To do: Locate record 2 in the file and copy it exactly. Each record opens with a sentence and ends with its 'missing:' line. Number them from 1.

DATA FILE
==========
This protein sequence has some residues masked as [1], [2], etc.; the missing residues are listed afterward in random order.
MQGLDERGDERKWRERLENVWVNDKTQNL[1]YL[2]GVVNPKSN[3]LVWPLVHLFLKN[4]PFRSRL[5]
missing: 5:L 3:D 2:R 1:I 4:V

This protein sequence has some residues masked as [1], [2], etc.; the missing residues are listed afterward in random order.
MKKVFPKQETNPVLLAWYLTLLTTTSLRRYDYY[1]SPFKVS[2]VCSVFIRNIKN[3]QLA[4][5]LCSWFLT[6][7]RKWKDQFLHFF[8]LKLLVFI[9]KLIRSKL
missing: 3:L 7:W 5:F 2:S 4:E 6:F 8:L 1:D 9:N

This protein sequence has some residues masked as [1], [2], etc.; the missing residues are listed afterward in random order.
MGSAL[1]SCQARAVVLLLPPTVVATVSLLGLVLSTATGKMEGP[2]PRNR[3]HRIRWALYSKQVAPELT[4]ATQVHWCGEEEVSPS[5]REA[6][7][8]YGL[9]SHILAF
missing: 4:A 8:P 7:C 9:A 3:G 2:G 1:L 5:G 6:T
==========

This protein sequence has some residues masked as [1], [2], etc.; the missing residues are listed afterward in random order.
MKKVFPKQETNPVLLAWYLTLLTTTSLRRYDYY[1]SPFKVS[2]VCSVFIRNIKN[3]QLA[4][5]LCSWFLT[6][7]RKWKDQFLHFF[8]LKLLVFI[9]KLIRSKL
missing: 3:L 7:W 5:F 2:S 4:E 6:F 8:L 1:D 9:N